By Bruce Geiselman
Artificial intelligence (AI) has long been the subject of science fiction, but the truth is that AI to improve operational efficiency has been available for some time, said Steve Bieszczat, chief marketing officer for the DelmiaWorks product line at Dassault Systèmes.“When we hear the term artificial intelligence, it’s easy to conjure up the cautionary tale of the HAL 9000 computer in ‘2001: A Space Odyssey,’ ” Bieszczat said. “However, plastics processors have been taking advantage of generative AI for years to assimilate large amounts of historical and real-time data in order to
provide actionable insights. We usually don’t think about the AI tools, though, because they are embedded in software for handling specific functions, such as inventory control, statistical process control and forecasting, to name just a few.”
With AI, manufacturers can benefit from insights derived from voluminous data that would be difficult or impossible for a human to analyze. With capabilities that include automated scheduling, predictive maintenance, product-quality monitoring and machine learning, AI provides more opportunities for manufacturers to automate into the future, according to Anahita Khanlari, solution marketing director at Aspen Technology, also known as AspenTech.
DelmiaWorks provides manufacturing execution system (MES) and enterprise resource planning (ERP) software that can help automate manufacturing business tasks, from order processing to scheduling to production and shipping, according to the company.
AI is particularly beneficial when it comes to scheduling repetitive tasks, Bieszczat said. For example, if a plastics processor has 20 or 40 primary processing machines – such as injection molding machines, blow molding machines or extruders – and numerous products running on the machines, calculating optimal scheduling based on available time slots and constraints related to labor and raw materials is extremely complicated. Bieszczat compared it to playing a three-level chess board.
While challenging for a human, perhaps armed with a spreadsheet, efficient scheduling of production can be accomplished within minutes using ERP platforms or dedicated scheduling software that uses AI to analyze large data sets, Bieszczat said.
Predictive maintenance software, which can either be freestanding or part of another software product, such as an ERP, analyzes the run time on a piece of equipment since it was last serviced, along with process monitoring data captured from tooling and equipment.
“Take the case of a scheduled production run that will require a tool to run 20,000 cycles,” Bieszczat said. “If the tool is rated at 100,000 cycles and has already run 90,000 cycles, the predictive maintenance AI function will alert operations that it will be necessary to stop the job at the halfway point to service the tool or risk a mid-job tool failure.”
AI can alert plastics processors to maintenance needs prior to a machine breakdown or work stoppage.
“When we do an automated schedule, we run thousands and thousands of computations against when is it due; when's the raw material going to be here; which machine does it run best on?” Bieszczat said. “It's machine intelligence, artificial intelligence of the traditional nature, coming up with guidance and answers for somebody in the factory.”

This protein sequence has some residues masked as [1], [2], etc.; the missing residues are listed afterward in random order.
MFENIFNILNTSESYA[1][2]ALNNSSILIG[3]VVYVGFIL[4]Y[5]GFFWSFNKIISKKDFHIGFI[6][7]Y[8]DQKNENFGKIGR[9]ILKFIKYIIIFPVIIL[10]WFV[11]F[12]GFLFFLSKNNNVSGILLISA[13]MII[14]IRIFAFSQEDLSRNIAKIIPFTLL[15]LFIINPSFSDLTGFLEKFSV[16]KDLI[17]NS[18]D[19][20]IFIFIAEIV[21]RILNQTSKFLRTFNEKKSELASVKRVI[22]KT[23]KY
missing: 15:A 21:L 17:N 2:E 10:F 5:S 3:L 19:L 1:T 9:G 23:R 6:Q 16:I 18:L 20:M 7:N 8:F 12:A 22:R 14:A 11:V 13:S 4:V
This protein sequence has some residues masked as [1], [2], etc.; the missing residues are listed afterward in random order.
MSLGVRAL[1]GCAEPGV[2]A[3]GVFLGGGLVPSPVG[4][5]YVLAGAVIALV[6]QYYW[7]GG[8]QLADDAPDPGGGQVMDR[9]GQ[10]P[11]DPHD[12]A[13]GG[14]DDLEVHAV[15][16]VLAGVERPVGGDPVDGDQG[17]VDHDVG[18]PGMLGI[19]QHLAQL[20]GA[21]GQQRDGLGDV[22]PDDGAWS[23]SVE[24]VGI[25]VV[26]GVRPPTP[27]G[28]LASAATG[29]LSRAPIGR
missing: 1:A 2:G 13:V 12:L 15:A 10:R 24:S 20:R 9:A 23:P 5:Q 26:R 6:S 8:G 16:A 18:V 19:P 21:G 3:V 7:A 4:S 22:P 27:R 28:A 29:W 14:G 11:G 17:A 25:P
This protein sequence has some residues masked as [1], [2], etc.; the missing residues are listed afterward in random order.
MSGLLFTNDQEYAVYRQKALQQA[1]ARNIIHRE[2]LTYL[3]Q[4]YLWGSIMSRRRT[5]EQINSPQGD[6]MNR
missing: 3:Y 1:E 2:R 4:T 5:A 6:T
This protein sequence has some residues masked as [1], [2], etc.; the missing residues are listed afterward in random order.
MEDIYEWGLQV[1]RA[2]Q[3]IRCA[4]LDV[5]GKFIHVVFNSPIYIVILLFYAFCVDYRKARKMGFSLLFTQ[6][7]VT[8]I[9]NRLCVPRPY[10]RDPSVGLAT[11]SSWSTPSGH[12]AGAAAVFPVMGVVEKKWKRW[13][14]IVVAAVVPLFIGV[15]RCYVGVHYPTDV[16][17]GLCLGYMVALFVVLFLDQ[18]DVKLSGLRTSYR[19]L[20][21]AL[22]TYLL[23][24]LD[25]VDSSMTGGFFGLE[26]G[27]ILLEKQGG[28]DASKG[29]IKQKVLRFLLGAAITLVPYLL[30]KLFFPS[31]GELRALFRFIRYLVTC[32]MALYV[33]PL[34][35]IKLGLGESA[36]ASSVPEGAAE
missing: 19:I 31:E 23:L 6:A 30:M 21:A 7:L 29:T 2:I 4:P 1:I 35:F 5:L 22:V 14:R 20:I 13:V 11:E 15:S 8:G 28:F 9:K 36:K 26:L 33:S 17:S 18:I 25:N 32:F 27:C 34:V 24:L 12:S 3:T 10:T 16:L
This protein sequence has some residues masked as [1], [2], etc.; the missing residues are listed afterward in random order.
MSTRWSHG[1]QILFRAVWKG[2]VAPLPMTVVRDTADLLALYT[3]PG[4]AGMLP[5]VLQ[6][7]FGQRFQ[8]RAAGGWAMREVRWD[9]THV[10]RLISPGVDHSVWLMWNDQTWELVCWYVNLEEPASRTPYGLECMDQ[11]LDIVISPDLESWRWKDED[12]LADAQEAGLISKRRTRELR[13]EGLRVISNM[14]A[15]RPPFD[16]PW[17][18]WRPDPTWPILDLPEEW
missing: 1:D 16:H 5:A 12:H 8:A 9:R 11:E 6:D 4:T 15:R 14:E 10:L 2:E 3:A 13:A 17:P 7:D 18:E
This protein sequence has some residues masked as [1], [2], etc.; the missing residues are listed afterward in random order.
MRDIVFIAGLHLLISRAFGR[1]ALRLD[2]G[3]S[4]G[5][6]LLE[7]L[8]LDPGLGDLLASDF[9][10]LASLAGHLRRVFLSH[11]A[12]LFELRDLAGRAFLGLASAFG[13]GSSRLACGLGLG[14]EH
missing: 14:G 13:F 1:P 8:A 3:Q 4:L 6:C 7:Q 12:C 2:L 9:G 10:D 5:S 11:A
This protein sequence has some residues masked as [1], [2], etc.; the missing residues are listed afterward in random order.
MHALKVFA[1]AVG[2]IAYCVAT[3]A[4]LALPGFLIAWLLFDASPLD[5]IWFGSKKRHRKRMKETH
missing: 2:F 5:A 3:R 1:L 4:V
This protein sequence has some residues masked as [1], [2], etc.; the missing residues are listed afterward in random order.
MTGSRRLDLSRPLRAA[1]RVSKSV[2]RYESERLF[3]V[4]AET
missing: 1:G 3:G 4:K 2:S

Statistical process control
AI also plays a key role in statistical process control (SPC), which uses statistical methods to monitor and control a production process to ensure product quality. High-volume plastics processors are the most likely to use an SPC AI engine, which stores production and process monitoring data. That data is then compared against real-time operating parameters, and if operating conditions begin trending out of bounds, the AI-driven SPC software will trigger an alert or even initiate an automatic shutdown of the machine, Bieszczat said. Such variations could be related to machine temperature that could affect a plastic part’s dimensions, for example.
“Some very smart code is looking at a lot of data and running computations far faster than any human being could do it and advising and predicting an outcome,” Bieszczat said. “We do the same thing for maintenance, repair and operations.”
ERP systems can use AI to set up workflow alerts, Bieszczat said. For example, the software could issue an alert if it determines a plant will run out of a particular material before it can fulfill a purchase order. In that case, it can “wake up” the purchasing agent to order more. If that purchase order is then routed to someone in the finance department who fails to act on it, it can issue another alert.
“These are … the most common applications of AI that you’ll find in plastics processing plants today, but they point to a broader trend in applying generative AI to manufacturing,” Bieszczat said.
Generative AI is a type of artificial intelligence that can produce various types of original content, including text, imagery, audio and data.
“We see some of the largest companies creating their own applications using the latest iterations of generative AI, such as ChatGPT. However, a majority of plastics processors and other manufacturers will continue to expand their use of manufacturing applications that take advantage of embedded AI engines to improve their operational efficiency, productivity and decision-making.